Shut Down by Coronavirus, Steeplechase Racing Looks for A Way Back

The Iroquois Steeplechase in Nashville | Horsephotos


In any other year, the spring steeplechasing season would have concluded last week with the races at Fair Hill, Maryland, the latest hunt meet to draw a large and energetic crowd, there for the party as much as the races. Instead, the jump racing community is trying to figure out how it can salvage what has so far been a lost year.

No slice of Thoroughbred racing has been hurt more by the coronavirus than steeplechase racing. With 14 of the 16 spring meets having been cancelled due to the pandemic, there has yet to be a single jump race contested in the U.S. this year. And the path back is not clear. The majority of the funding for the hunt meets comes from admission and parking. Most have no betting and the ones that do on the spring schedule limit wagering to on-track fans.

“We are the antithesis of what's going on in the rest of racing,” said National Steeplechase Association (NSA) Director of Racing Bill Gallo, Jr. “We depend on large crowds as the only revenue source we have other then sponsorships. So, it's been a challenging spring for us.”

Gallo is hoping that something from the spring season can be salvaged. The NSA has rescheduled the Middleburg (Va) Spring Meet for June 13 and the Virginia Gold Cup for June 27 and has requested that the state give it permission to run spectator-free. The Virginia Gold Cup normally draws a crowd of more than 50,000 and has been in operation since 1922.

“Even though two meets doesn't sound like much, it will be a huge step if we can do this,” Gallo said. “The horsemen are desperate to run the two Virginia meets.”

If able to run, the two meets will give away a combined $375,000, which, Gallo says, will represent a reduction of about 30 to 40%. Nonetheless, trainers are eager to start racing again.

“No doubt, this has been debilitating,” said trainer Kathy Neilson. “There have been no opportunities. We've all been training, schooling, trying to get ready for any opportunities we might have. It's going to be really tough going for a while.

The steeplechase season is divided into three parts, the spring hunt meet season, summer races at flat tracks like Saratoga and the fall hunt meet season. The spring races start in South Carolina and include meets in Maryland, Virginia, North Carolina, Delaware and Pennsylvania. The crowds are large and the admission and tailgate parking spots are not cheap. General admission at the Virginia Gold Cup is $25 for an individual, $85 for a car and hospitality tents sell for as much as $22,500. The money is used to pay for purses and donations to local charities.

Earlier this month, NSA President Al Griffin, Jr. reached out to Virginia Secretary of Agriculture Bettina Ring and sought permission to run the two meets with a limited amount of spectators. When told that wasn't feasible, the NSA amended its request to holding spectator-free racing. The organization is awaiting an answer from the state.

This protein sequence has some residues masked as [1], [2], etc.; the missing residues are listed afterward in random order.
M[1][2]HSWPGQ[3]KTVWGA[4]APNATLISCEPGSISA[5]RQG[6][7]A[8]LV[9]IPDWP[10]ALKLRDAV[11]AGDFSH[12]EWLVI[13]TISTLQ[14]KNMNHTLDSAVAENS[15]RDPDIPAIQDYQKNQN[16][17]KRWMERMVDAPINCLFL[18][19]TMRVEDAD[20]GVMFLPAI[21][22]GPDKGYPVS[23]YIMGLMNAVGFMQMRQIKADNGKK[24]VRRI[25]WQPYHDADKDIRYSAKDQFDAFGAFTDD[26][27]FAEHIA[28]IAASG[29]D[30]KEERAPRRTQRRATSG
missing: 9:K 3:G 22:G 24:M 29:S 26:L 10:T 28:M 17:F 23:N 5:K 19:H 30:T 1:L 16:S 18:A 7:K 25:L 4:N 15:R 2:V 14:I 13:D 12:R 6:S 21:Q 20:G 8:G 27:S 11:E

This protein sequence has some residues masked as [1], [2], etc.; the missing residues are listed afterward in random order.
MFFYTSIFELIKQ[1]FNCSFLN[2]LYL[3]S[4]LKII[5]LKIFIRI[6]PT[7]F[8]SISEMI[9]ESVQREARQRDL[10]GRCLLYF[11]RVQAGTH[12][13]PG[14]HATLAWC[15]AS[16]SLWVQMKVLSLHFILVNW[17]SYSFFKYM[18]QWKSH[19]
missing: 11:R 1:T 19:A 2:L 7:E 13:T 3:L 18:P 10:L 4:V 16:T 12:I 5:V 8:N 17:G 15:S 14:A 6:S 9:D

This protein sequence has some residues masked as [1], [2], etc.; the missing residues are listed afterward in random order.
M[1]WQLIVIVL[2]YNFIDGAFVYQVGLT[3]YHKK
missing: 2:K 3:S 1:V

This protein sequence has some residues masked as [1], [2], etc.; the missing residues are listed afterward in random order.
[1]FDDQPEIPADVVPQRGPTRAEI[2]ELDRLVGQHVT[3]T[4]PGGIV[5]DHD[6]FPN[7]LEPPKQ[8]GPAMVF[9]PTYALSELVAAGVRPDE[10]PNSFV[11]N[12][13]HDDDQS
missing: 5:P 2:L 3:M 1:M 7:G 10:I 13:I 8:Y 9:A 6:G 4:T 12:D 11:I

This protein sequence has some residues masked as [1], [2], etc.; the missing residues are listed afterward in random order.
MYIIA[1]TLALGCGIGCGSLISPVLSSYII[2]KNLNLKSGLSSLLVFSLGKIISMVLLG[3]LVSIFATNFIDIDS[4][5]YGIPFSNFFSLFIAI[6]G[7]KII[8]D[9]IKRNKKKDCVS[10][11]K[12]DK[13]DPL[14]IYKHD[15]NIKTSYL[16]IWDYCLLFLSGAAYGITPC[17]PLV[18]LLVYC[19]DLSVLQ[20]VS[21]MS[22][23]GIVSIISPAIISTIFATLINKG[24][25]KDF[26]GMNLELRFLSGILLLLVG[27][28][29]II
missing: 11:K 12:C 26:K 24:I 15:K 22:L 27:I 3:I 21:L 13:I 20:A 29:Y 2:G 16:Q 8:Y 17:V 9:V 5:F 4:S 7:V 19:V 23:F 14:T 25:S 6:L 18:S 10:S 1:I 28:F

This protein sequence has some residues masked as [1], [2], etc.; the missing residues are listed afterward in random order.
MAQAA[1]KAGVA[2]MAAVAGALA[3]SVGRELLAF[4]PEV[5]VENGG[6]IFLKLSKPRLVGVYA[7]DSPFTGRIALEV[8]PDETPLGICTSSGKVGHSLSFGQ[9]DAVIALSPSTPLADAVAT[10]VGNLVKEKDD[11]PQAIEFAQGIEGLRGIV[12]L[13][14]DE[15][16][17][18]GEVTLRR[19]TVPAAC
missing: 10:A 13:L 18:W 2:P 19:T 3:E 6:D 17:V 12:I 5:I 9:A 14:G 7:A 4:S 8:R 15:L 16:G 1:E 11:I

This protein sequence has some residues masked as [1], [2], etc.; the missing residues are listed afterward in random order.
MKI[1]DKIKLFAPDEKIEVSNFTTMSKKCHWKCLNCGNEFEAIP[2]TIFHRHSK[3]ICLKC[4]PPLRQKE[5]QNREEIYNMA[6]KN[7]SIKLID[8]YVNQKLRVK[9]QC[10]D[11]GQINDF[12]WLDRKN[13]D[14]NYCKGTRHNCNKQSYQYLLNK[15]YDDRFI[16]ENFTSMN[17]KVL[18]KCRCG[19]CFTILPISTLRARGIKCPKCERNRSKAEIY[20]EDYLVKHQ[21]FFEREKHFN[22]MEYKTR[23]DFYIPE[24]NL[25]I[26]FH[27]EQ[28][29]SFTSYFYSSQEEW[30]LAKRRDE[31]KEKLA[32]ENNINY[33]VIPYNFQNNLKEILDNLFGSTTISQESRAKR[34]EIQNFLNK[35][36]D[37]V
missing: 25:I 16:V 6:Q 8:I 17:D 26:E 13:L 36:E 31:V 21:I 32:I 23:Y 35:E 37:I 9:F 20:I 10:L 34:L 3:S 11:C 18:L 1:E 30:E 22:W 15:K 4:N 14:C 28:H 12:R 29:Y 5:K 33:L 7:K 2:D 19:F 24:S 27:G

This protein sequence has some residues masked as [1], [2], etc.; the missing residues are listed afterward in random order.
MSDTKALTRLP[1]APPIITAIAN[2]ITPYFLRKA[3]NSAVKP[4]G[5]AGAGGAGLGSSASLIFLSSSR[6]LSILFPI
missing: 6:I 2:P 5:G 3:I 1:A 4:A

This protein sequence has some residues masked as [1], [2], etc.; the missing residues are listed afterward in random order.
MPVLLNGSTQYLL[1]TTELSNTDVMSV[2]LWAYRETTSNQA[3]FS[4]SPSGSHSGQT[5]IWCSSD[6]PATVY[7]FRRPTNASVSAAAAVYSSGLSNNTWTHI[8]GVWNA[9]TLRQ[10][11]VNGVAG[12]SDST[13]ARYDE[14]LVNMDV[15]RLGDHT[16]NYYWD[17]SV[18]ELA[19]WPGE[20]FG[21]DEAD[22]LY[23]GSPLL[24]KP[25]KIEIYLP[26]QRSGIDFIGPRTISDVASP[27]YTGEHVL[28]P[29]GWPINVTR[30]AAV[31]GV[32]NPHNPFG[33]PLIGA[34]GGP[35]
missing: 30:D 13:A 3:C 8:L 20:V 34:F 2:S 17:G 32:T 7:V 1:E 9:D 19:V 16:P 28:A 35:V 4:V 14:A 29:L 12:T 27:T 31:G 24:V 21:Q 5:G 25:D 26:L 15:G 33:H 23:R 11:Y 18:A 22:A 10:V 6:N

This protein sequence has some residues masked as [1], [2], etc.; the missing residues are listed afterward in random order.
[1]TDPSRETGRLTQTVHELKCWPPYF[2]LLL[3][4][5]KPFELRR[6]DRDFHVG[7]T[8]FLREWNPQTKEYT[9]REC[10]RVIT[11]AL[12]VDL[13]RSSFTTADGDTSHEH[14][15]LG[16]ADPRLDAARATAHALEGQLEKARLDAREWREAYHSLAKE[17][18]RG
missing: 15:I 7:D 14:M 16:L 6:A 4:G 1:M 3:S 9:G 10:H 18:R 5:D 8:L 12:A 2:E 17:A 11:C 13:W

Spectator-free racing will mean virtually no revenue and a guarantee that the hunt meets will lose money, but Gallo said it was important for the sport to start up again.

“Our president, Al Griffin, is committed to our horsemen that have been training these horses since January for a 16-meet schedule that didn't happen,” Gallo said. “In his mind, we owe the owners, the trainers, the grooms, everybody who has been working with the horses. There won't be any fans and therefore no revenue. It's going to cost Middleburg some money and it's going to cost the Virginia Gold Cup some money.”

The summer season may include as many as 12 races at Colonial Downs and nine at Saratoga. There doesn't appear to be any reason why those races won't take place.

The bigger question is what will happen to the fall races? Starting in Lexington at the High Hope Steeplechase meet, there are 12 hunt meetings scheduled for the fall. That includes the meet at Far Hills, New Jersey, which attracts more than 40,000 people. Tickets to the meet are available at the race course's web site, but it is not known yet if they will be allowed to have fans for the Oct. 17 races.

“Unfortunately, I think we are going to have to write this year off,” said trainer William Dowling. “Even when we get back to racing I think we will be doing it behind closed doors the rest of the season. The whole world is going to be different for a while. I can't see there being any big outdoor events.”

Gallo is holding out hope that at least some of the fall meets will be run before fans. If not, coming up with purse money is going to be a problem.

“I'm not quite sure what they will look like,” Gallo said of the fall meets. “I don't think there will be any cancellations, but it will be challenging. We are trying to race with crowds, not without crowds. We don't have the luxury of pari-mutuel gambling or having our races on the ADWs. We are trying to figure it all out.”

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